Over a third of Chinese Android apps are stealing user's private data …

Android remains the dominant OS in China’s exploding mobile marketplace, but there’s a downside to its popularity. Chinese app stores are packed with apps that harvest user data. Many of the offending apps are hauling off everything they can get their hands on, not just data that’s related in any way to their functionality.
According to the Data Center of China Internet’s analysis of the top 1,400 apps, roughly 66% are phoning home with private data. The Center also found that 34.5% of apps are guilty of full-on pillaging, uploading everything from address book entries to phone call and SMS messaging history. Around 15% of these apps are even making calls and sending texts — and that almost always means the user is incurring an unexpected cost. Pilfered data doesn’t end with what’s in your phone either: many apps want to know where you are. That’s fine if you’re using a location app like Foursquare, but nearly a quarter of the apps DCCI found tracking user locations don’t have any reason to do so.
Compounding the problem is the fact that almost all of this unsavory data collection takes place without users being notified. That’s not a huge surprise when you understand that the Chinese Android ecosystem is a bit like a lawless frontier town.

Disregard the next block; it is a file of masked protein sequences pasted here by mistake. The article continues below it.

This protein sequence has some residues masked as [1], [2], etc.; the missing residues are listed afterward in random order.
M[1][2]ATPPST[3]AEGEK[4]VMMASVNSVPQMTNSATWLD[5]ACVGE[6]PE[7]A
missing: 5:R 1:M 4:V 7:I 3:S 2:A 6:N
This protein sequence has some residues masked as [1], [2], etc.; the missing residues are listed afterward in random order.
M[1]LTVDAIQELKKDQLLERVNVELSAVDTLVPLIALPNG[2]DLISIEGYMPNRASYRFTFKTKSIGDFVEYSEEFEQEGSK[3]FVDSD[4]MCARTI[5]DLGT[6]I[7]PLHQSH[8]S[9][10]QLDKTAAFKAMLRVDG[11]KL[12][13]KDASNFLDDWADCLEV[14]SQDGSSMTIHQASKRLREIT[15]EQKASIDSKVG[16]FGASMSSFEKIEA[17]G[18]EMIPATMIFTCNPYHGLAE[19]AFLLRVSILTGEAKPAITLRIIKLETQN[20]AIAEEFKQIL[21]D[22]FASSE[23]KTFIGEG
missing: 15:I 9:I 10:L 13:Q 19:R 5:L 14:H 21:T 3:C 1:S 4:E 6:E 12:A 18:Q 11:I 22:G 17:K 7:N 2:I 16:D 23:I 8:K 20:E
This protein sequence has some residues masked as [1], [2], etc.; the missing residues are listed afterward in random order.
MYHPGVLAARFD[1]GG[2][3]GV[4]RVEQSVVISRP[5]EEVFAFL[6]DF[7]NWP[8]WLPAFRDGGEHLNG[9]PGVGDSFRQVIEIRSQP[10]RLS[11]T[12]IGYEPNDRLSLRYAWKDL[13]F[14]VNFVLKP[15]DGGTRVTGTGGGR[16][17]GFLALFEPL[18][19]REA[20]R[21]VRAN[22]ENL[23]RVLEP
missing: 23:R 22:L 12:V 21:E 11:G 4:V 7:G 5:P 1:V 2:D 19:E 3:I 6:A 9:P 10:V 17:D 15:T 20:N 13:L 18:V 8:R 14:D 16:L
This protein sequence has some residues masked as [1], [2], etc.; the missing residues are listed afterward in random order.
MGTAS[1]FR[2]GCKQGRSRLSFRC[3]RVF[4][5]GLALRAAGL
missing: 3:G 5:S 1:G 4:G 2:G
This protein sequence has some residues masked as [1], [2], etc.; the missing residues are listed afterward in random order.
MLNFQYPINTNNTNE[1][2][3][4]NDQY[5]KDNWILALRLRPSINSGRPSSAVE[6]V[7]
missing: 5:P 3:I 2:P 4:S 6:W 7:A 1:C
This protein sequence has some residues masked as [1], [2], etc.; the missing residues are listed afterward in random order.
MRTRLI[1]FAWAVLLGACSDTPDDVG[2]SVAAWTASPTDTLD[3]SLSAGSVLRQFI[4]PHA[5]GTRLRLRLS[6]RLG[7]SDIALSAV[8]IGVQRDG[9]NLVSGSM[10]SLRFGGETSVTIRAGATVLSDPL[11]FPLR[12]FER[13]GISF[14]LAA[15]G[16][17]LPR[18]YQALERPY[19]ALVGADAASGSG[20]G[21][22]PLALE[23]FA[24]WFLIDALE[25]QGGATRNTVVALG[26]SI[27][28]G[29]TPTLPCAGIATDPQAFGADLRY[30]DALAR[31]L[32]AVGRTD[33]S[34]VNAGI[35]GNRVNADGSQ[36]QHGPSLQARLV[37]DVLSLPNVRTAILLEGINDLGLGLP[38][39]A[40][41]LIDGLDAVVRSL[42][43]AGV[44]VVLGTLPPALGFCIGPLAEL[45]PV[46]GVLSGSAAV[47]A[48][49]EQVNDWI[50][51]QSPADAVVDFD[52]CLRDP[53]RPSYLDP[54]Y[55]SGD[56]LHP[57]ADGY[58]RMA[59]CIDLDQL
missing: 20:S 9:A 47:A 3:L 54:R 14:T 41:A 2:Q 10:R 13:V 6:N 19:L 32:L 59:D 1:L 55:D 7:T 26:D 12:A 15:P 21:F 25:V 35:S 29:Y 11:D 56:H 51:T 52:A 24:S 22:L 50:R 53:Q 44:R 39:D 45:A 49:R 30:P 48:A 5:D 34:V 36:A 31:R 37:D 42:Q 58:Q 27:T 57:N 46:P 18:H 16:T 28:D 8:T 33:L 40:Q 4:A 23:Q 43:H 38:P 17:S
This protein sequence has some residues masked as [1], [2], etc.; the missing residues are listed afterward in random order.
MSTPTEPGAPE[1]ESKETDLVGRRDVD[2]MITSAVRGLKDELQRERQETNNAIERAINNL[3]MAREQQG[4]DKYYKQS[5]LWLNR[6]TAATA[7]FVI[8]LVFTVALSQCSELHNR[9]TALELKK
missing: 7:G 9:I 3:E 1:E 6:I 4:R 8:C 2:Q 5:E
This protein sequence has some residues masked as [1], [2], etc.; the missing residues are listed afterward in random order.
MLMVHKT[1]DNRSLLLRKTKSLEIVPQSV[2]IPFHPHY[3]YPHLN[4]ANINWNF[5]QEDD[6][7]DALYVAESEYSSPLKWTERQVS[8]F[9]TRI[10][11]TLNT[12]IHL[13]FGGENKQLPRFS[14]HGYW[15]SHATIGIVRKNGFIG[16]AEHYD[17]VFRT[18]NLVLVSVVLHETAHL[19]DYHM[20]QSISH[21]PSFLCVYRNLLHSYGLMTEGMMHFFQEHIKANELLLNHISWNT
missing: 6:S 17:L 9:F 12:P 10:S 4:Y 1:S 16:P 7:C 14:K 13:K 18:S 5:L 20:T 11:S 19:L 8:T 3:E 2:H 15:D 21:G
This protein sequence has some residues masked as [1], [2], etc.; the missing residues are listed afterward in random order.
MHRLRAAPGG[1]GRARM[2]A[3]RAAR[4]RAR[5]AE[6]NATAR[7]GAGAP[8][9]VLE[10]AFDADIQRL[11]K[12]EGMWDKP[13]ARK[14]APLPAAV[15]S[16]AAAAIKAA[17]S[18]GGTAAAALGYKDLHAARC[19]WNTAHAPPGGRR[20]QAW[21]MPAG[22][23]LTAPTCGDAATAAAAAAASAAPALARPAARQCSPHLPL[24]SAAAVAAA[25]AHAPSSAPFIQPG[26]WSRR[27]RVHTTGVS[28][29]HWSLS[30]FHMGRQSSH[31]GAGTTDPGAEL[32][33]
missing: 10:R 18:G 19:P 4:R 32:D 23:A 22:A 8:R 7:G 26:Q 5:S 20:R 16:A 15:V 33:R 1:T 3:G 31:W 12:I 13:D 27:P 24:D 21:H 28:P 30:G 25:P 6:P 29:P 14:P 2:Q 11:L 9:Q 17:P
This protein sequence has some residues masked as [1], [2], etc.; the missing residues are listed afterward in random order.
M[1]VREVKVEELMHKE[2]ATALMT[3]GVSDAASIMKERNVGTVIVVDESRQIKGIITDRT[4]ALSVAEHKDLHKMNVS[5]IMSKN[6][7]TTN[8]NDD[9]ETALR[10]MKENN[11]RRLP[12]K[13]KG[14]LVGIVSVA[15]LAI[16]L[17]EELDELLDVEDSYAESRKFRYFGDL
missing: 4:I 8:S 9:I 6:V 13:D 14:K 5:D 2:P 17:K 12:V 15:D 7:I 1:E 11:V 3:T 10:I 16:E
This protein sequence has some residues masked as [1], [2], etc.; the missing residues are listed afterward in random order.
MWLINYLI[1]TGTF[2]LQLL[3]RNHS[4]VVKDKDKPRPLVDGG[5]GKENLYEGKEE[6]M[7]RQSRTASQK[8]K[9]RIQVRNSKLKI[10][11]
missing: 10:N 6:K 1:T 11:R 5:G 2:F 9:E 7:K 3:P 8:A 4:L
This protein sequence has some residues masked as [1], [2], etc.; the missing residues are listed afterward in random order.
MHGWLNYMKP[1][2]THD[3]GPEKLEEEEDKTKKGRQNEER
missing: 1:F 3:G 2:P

Low-cost Chinese smartphones ship with heavily-modified Android ROMs and users frequently don’t install apps from Google Play. Instead they turn to the same unofficial sources that routinely pop up in reports about the prevalence of Android malware in China, or download .APK installers directly from developers, both of which do an end-run around Google’s security measures.
The big reason unofficial distribution channels are so popular in China is that Google Play doesn’t support paid apps there. With users already accustomed to paying for apps from outside sources, there’s no reason to believe that the vast majority would have many concerns about installing any kind of non-Play app.
Perhaps DCCI’s report will shock Chinadroid users into changing their behavior — and maybe even convince Google that it’s time to do something about the Android chaos in the world’s biggest mobile market.

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